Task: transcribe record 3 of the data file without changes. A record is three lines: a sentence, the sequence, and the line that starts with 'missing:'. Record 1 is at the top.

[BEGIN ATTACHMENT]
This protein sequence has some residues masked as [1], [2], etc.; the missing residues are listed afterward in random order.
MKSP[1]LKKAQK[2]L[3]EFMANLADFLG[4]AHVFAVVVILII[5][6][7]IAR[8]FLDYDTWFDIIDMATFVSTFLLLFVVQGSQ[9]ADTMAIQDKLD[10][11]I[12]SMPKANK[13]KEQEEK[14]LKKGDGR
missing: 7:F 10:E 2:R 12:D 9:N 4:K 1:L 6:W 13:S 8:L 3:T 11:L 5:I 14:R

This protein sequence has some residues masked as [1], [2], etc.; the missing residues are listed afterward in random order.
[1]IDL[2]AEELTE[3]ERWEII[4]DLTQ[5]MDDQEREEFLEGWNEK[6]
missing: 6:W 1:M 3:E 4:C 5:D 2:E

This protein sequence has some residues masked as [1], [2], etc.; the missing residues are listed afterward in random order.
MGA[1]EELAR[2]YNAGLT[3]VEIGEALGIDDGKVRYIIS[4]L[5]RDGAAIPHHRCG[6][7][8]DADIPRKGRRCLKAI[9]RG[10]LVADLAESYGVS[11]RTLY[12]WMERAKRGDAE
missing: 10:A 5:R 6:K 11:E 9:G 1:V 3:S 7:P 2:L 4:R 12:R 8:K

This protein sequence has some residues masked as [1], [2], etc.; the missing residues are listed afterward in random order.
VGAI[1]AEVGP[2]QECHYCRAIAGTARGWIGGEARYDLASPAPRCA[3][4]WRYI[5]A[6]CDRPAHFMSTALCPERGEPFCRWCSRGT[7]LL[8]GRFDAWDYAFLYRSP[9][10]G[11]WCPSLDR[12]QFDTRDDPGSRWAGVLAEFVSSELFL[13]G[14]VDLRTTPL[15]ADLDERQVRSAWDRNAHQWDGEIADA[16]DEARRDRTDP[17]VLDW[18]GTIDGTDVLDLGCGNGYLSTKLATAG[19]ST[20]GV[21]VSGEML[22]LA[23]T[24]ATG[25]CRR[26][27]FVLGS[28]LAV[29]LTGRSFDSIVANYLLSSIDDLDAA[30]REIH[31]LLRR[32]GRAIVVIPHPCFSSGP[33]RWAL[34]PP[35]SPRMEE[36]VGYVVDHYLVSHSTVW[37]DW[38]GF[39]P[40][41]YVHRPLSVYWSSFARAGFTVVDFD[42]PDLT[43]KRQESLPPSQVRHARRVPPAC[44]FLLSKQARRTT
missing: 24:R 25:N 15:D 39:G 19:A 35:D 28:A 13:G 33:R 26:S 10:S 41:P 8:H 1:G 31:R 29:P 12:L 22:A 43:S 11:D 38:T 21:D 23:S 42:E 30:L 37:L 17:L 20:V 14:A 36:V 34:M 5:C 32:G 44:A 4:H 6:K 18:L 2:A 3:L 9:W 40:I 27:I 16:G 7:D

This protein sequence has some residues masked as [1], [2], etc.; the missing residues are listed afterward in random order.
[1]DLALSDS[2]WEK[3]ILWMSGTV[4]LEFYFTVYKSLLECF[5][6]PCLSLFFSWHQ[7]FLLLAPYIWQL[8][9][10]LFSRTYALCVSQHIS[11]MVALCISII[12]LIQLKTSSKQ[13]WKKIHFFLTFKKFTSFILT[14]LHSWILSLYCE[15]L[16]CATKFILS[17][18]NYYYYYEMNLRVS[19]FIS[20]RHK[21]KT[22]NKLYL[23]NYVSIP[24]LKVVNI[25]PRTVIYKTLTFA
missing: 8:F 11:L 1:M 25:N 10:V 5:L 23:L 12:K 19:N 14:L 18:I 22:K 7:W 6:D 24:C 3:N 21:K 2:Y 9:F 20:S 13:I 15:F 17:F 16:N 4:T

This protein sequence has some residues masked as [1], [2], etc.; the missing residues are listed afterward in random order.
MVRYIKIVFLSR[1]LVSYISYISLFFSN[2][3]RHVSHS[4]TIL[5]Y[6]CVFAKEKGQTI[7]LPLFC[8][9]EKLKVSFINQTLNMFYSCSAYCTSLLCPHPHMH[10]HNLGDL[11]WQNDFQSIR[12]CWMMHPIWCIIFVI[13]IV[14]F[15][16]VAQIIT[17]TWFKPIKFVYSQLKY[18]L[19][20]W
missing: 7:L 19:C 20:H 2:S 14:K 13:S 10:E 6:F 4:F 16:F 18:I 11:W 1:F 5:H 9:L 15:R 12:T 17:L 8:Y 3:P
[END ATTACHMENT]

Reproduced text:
This protein sequence has some residues masked as [1], [2], etc.; the missing residues are listed afterward in random order.
MGA[1]EELAR[2]YNAGLT[3]VEIGEALGIDDGKVRYIIS[4]L[5]RDGAAIPHHRCG[6][7][8]DADIPRKGRRCLKAI[9]RG[10]LVADLAESYGVS[11]RTLY[12]WMERAKRGDAE
missing: 10:A 5:R 6:K 11:E 9:G 1:V 3:S 7:P 2:L 4:R 12:R 8:K